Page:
Tech Companies have ardently denied Bloomberg’s declaration that China’s Super Micro gave them hardware loaded with spy chips, but that isn’t stopping all sorts of accusations from pouring in.
Bloomberg claims has obtained documents from security researcher Yossi Appleboum that reportedly show evidence of an unnamed major US telecom finding “modified hardware” from Super Micro in its network.
According to Appleboum, there were “several remarkable exchange of communications” from a server that led the telecom to find an implant hidden in the server’s Ethernet jack. The researcher determined that the server had been modified at a factory in Guangzhou after conducting an inspection.
Other tech companies were also victimized by China modifying hardware for surveillance, the security researcher said. If any company is affected, though, it might not be easy to get an answer.
These tech giants have all denied being affected, with AT&T and Sprint explicitly stating that they don’t use Super Micro hardware. Cable provider CenturyLink has denied being the subject of the story, and Engadget has learned that Comcast also isn’t involved. We’ve asked Charter for comment and will let you know if it responds.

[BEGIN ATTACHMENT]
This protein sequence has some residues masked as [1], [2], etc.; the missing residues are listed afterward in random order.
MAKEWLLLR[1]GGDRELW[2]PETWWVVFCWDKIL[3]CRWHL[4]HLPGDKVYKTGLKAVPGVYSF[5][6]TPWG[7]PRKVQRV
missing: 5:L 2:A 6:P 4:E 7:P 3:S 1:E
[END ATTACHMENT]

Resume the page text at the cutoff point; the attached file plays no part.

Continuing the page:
Bloomberg has continued to stand by its reporting and sources. However, the story might not go much further than this. On top of the adamant corporate denials, both the Department of Homeland Security and the UK’s National Security Centre have backed the companies by tentatively supporting their claims.
Simply put, there don’t appear to be any parties who take the assertions seriously enough to launch an investigation. However, the thought of cyber-espionage, identity-theft and a full-blown hacking attack is not something you can just dismiss.
As is typical journalistic practice, we reached out to many people who are subject matter experts to help us understand and describe technical aspects of the possible cyber-attack. The specific ways the implant worked were described, confirmed, and elaborated on by our primary sources who have direct knowledge of the compromised Supermicro hardware.
Meanwhile, Tech giants Apple and Amazon is refuting the Bloomberg report, saying it’s inaccurate.
During the ensuing top-secret probe, which remains open more than three years later, investigators determined that the chips allowed the attackers to create a stealth doorway into any network that included the altered machines. Multiple people familiar with the matter say investigators found that the chips had been inserted at factories run by manufacturing subcontractors in China.
This attack was something graver than the software-based incidents the world has grown accustomed to seeing. Hardware hacks are more difficult to pull off and potentially more devastating, promising the kind of long-term, stealth access that spy agencies are willing to invest millions of dollars and many years to get.